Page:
The loss of calcium and bone mass deficiency
Over the course of our lifetime, out bones are constantly being broken down and rebuilt. That’s why calcium is critical for building strong, healthy bones in people of all ages.
Over 250 million people suffer from reduced bone density causing 1.600.000 bone fractures (mostly of the hip, the spine and the wrist) per annum. These fractures result in 1.5 million hospitalisations, 2.5 million medical visits and at least 200,000 placements in old age homes. The combined cost of which is estimated to be more than €10 billion.
For people of all ages and life stages, calcium, Vitamin D, Vitamin K and exercise are critical to maintain everyday bone health and helping to prevent bone loss.
Banking Calcium in Childhood
From birth to adulthood, our bodies are growing and our bones are growing too. It is during these bone-forming years that our bodies are most capable of absorbing calcium and building stronger bones. But getting enough calcium from diet alone is not easy and most children and adolescents aren’t getting the calcium they need to build peak bone mass. Childhood and adolescence are crucial growth periods. Bone mass reaches its height around age 25. Between birth and age 25 a diet rich in milk products and adequately supplemented by vitamins and minerals is essential for healthy bones and is a good first step in developing bone mass.
Maintaining in Adulthood
Once our bodies have stopped growing, it is essential to maintain our bone mass throughout our adult lives by consuming enough calcium, vitamin D and Vitamin K to replace the calcium that is used each day by our bodies. Between age 25 and 40 bone mass remains usually stable, as calcium intake and loss is at equilibrium, except during the periods of pregnancy and nursing during which calcium and vitamin intake should be increased.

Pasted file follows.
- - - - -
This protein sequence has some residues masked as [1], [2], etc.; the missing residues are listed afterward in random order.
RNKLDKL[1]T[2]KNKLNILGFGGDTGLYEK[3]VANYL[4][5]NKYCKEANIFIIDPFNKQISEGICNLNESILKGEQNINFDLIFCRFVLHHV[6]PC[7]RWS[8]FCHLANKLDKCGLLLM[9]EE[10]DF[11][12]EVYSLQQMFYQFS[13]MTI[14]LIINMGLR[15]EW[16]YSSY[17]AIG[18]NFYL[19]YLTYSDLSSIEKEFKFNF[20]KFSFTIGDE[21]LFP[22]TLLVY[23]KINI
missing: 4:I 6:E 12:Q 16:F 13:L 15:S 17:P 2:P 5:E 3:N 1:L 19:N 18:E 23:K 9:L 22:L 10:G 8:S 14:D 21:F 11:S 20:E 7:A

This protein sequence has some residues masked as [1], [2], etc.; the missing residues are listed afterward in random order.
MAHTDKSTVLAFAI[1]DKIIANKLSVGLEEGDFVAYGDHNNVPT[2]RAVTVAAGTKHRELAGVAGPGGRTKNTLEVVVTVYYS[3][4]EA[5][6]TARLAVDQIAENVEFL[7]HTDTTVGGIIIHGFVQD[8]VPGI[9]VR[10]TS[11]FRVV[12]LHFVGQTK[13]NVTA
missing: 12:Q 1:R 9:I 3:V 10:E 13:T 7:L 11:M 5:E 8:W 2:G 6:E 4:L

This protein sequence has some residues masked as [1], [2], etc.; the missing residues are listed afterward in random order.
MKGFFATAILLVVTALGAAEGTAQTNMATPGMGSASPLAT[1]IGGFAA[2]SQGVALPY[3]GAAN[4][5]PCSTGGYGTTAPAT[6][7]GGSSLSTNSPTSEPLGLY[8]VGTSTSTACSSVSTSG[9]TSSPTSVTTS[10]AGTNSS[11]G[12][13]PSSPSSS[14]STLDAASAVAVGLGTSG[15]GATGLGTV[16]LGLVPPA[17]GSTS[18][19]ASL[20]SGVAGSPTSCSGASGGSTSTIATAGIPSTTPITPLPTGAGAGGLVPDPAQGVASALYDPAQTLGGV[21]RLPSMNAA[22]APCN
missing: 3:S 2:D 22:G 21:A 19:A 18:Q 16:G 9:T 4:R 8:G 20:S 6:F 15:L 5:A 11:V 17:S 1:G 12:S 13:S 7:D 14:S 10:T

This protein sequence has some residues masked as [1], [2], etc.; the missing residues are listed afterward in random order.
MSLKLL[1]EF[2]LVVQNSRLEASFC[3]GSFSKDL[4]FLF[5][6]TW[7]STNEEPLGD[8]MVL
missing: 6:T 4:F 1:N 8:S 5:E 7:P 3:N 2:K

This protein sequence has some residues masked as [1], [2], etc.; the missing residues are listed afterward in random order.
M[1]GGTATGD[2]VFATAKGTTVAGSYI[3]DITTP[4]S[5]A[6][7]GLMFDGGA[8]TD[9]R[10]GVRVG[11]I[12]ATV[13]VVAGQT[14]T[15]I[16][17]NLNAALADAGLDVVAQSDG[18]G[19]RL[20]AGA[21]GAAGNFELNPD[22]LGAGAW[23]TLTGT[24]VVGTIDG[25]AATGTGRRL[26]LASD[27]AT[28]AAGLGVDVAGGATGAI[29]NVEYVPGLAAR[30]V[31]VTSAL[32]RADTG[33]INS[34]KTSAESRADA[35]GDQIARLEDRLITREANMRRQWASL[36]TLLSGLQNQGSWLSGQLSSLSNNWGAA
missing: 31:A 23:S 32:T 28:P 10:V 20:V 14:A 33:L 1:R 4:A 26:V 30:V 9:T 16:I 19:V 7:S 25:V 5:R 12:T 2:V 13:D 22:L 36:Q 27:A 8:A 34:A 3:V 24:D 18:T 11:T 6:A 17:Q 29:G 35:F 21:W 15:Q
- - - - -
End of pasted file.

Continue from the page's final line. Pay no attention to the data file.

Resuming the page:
If you are pregnant or breastfeeding you particularly need increased calcium to meet the needs of your infant as well as your own. Your baby needs calcium to build healthy teeth and bones and you need it to preserve your bone mass while your baby is developing. Although most prenatal vitamins do contain some calcium, you should check with you doctor to see if additional calcium supplementation is needed.
Slowing Age-related Bone Loss After Age 40
As of age 40 and/or menopause, the loss of calcium gets progressively higher and bone density is reduced by approximately 0,2% to 1% per year due to the hormonal imbalance. After menopause, bone density loss can exceed 2% per year. During this time, a woman’s ovaries stop producing estrogen, which is critical to calcium balance. Bone mass is being broken down faster than it is being rebuilt. Calcium supplementation is very important at this stage to maintain bone strength for as long as possible.